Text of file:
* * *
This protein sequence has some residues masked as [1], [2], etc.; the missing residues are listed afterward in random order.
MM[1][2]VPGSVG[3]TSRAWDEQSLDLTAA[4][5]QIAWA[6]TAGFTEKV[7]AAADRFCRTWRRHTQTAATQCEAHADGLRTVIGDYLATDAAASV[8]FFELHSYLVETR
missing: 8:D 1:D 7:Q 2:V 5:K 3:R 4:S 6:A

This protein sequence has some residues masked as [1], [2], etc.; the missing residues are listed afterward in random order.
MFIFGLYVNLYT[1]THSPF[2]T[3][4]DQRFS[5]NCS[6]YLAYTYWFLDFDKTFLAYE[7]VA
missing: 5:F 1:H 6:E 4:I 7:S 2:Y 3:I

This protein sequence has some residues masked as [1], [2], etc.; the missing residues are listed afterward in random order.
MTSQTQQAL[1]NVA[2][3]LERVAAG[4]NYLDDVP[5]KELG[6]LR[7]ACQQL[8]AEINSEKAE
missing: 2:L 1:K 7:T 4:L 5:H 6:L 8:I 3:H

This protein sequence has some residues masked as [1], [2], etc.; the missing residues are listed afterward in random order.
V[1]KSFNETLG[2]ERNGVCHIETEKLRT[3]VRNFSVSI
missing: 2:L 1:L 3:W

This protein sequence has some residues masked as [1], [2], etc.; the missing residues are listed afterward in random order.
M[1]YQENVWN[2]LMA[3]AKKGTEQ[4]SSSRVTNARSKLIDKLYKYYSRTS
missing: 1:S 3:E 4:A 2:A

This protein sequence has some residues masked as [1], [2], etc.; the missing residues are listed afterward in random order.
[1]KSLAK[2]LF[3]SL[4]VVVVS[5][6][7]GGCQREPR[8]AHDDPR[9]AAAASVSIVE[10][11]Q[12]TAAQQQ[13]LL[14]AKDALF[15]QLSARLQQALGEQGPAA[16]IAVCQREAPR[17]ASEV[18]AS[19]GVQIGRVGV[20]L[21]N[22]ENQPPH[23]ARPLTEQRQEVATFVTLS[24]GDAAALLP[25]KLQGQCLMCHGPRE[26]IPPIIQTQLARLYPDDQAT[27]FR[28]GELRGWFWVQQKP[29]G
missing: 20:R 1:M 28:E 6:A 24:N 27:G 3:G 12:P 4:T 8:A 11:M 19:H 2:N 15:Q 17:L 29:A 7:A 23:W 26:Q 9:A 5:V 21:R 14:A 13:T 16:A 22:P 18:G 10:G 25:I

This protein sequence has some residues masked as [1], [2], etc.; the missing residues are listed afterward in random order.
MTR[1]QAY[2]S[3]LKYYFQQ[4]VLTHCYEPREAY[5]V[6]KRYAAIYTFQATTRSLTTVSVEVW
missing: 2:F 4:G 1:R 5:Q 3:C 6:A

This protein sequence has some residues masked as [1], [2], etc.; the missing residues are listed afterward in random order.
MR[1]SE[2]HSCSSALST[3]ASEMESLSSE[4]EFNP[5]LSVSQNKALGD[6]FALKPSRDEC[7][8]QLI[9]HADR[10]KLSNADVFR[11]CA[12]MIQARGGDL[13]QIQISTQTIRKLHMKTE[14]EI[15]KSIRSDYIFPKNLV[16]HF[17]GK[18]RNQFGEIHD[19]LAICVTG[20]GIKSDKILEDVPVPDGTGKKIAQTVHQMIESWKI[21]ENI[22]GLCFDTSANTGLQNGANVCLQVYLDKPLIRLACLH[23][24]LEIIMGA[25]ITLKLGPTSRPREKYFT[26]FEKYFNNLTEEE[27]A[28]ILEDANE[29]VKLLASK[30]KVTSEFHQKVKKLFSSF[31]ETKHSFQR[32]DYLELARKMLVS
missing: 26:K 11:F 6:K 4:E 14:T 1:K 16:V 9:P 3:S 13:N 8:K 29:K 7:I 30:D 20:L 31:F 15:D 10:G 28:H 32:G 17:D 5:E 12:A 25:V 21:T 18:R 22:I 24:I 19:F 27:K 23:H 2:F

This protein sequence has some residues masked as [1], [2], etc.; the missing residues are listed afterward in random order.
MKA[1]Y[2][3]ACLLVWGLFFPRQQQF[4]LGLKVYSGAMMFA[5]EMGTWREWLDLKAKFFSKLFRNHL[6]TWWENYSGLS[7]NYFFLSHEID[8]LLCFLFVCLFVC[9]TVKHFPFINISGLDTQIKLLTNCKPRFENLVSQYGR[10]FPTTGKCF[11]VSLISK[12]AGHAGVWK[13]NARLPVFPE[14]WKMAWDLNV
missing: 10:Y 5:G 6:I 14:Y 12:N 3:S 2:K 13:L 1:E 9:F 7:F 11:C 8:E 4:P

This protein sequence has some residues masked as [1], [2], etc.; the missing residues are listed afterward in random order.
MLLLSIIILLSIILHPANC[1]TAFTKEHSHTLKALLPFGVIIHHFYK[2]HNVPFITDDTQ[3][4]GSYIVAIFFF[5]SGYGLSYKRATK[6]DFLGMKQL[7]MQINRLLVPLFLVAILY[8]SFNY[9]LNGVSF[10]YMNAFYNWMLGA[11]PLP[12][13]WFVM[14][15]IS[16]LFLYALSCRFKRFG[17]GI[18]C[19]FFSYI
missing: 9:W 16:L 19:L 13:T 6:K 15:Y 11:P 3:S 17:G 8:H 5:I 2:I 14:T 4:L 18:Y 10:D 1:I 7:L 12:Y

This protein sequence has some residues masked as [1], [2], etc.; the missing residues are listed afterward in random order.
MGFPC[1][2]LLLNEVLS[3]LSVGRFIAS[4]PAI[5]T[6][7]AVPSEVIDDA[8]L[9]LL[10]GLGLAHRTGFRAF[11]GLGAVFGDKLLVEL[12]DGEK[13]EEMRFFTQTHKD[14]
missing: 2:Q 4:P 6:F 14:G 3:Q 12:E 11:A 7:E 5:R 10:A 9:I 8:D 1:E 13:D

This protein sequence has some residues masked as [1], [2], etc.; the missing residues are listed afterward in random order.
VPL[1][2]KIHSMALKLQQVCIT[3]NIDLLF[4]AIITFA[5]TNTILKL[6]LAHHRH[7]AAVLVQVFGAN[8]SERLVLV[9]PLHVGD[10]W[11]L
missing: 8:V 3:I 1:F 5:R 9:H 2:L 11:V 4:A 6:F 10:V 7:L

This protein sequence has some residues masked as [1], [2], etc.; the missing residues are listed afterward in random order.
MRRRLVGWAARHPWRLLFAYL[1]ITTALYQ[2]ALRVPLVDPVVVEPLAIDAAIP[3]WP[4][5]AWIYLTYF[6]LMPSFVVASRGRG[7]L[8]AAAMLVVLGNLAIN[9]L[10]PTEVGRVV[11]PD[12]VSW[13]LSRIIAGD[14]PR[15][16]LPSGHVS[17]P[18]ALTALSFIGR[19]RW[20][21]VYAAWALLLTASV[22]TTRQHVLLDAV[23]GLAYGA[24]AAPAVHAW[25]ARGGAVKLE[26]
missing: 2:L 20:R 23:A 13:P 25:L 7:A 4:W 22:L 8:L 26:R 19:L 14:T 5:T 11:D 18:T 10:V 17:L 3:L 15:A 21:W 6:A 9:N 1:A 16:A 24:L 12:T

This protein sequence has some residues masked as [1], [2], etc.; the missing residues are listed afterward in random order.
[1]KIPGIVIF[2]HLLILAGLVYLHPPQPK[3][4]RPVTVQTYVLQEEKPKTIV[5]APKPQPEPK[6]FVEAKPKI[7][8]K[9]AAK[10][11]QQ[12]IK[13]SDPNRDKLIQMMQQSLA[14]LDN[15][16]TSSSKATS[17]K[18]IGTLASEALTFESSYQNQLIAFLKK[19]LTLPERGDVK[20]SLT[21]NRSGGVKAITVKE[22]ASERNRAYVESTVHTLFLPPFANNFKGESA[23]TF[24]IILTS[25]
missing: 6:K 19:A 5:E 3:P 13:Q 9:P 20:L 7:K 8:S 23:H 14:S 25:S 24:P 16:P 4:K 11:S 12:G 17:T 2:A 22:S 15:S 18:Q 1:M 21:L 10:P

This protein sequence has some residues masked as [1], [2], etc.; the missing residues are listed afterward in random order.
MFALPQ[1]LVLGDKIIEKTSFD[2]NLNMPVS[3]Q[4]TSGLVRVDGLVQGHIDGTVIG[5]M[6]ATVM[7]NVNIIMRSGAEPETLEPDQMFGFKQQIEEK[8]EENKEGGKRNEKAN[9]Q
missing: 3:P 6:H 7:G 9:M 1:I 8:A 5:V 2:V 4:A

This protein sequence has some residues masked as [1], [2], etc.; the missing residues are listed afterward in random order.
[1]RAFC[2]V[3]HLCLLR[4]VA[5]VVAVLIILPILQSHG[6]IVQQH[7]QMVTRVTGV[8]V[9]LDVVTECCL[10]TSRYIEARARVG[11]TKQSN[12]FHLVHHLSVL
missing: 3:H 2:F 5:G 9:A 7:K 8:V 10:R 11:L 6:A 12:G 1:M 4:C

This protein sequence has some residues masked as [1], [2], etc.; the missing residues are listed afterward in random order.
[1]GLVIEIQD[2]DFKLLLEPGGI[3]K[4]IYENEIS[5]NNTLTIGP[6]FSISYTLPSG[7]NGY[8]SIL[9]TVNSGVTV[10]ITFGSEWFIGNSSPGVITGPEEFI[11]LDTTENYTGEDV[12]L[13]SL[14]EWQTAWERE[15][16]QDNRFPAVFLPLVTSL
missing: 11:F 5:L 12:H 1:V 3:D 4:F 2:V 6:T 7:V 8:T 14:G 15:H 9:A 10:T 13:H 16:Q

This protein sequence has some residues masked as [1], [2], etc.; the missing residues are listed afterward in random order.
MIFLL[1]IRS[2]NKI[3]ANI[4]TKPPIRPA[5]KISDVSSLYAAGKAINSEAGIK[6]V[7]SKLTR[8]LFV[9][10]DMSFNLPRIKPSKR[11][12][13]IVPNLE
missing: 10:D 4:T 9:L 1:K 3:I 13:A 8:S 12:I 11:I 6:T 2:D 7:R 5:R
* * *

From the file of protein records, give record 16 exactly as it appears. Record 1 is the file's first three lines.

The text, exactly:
This protein sequence has some residues masked as [1], [2], etc.; the missing residues are listed afterward in random order.
[1]RAFC[2]V[3]HLCLLR[4]VA[5]VVAVLIILPILQSHG[6]IVQQH[7]QMVTRVTGV[8]V[9]LDVVTECCL[10]TSRYIEARARVG[11]TKQSN[12]FHLVHHLSVL
missing: 3:H 2:F 5:G 9:A 7:K 8:V 10:R 11:L 6:A 12:G 1:M 4:C